If you need to make a little extra cash this year, and can keep your hands to yourself, you should try this new money-making scheme called “hot bedding.”
Hot bedding is where you rent out half of your bed to someone with the complete understanding and pinky-swear promise that there will be no physical contact, kissing, heavy petting, or intimacy of any kind. You’re not even allowed to snuggle up for warmth and companionship.
This was bound to happen. It took Airbnb and VRBO to make renting out your house or a room to strangers acceptable, and now people buy homes strictly for the purpose of renting them out to vacationers.
Except Airbnb now charges all kinds of crazy fees, including a few hundred bucks for cleaning, but you’re still expected to clean the place before you leave. This is why people are falling in love with hotels all over again.
Before that, there was the practice of paying someone to sleep on their couch. On the website, CouchSurfing.com, travelers — mostly backpackers and young tourists — could search for a host with a couch available for them to crash on for a very low price. It made travel affordable for people who needed a place to stay after a concert, while driving across the United States, or anyone who was backpacking around Europe as a way to “find themselves.”
You just went online, searched for a couch in the city you were traveling to, and then both of you went to sleep and hoped that neither one of you was a serial killer. Or that if you did kill your guest, you didn’t ruin your couch.
A few years later, someone else had the idea to make a person’s car available for short-term rental. If you only needed it for a few hours, you could rent a stranger’s car as long as you didn’t mind the smell of wet dog and body odor. It was also ideal for anyone who had to transport a dead backpacker.
Around that same time, Uber and Lyft became popular. These are ride-sharing companies where you can hire a private citizen to give you a ride across town or home from a bar or a concert.
Of course, this is a less attractive option for transporting the dead backpacker, since you now have to deal with witnesses.
People liked sharing so much, they started sharing workspaces, and coworking spaces sprang up around the world. Entrepreneurs and remote workers can rent a desk for a month, work there as little or as much as they like, and you can cancel whenever you want.
You’re no longer bound by a years-long lease, you don’t pay for utilities, and most spaces have free coffee and snacks. You could just graze on snacks all day long, and get your steps in walking from your desk to the snack station. Of course, despite all that walking, you’ll put on 10 pounds in the first month.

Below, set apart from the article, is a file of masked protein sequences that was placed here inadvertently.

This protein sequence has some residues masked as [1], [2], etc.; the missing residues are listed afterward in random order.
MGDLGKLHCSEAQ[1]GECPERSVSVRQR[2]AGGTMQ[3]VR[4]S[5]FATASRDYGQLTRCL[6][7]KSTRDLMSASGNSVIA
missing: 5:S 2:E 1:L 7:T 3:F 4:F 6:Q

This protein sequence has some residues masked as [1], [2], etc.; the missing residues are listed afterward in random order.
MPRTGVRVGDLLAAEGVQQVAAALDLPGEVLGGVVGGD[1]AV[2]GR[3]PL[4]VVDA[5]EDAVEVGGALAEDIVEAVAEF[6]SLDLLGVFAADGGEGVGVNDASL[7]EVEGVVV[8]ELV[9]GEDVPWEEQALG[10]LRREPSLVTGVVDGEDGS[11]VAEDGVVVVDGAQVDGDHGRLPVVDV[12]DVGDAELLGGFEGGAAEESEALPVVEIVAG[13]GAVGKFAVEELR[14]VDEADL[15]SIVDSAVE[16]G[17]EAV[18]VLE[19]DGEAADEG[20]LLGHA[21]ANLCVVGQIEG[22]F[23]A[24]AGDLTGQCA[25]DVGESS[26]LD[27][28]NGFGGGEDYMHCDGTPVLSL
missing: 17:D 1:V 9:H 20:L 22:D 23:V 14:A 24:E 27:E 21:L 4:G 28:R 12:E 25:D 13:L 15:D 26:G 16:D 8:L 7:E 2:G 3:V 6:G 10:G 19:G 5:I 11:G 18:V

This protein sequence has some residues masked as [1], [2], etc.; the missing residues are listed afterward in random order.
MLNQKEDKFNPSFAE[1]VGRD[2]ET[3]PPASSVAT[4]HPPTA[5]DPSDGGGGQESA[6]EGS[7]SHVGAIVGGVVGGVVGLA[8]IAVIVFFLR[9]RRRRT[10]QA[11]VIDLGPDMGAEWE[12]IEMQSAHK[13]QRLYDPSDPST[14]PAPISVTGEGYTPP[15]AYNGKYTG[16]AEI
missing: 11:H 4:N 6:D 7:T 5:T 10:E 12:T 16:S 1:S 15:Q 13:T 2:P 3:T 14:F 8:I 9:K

Coworking is also where the term “hot desking” was born — a term I absolutely hate for its needless verbing of nouns into mindless business jargon. Why not “desk hopping,” “desk surfing,” or “take any open seat?”
Rather than getting assigned a regular desk to call your own, you grab whatever desk is free when you arrive. It’s like working in a coffee shop every day, only the staff is less surly and has fewer tattoos. And did I mention the free snacks?
We’re not just sharing cars and desks now, we can now even share people. If you know where to look, you can find someone who will share themselves with you. I’m not talking about the world’s oldest profession. Instead, it’s the job of a professional cuddler. This is a person you can hire to hug, snuggle, and cuddle you for an hour.
It’s completely platonic, and both parties have to agree that there will be absolutely no intimate contact. Instead, you can experience the physical embrace of another human being for $80 to $150 for an hour.
The cuddlers are usually women, and the clients tend to be middle-aged men who don’t feel they get enough physical touch in their lives. They go to their cuddler, spend an hour on the couch or on the bed, and will just talk and be held.
Which brings us back to “hot bedding.” Take hot desking, couch surfing, and a little Uber and Airbnb, and you’ve got the ability to rent the other half of someone’s bed. No cuddling, no touching, and definitely none of “that.” You can sleep in someone’s bed for around $150 to $200 per week, which is definitely a lot cheaper than a hotel or even renting a room from someone. And they won’t make you clean the house before you leave.
And who knows? Maybe this is someone you can become friends with and get their help with some of your personal problems.
Because you still have that dead backpacker in your rental car.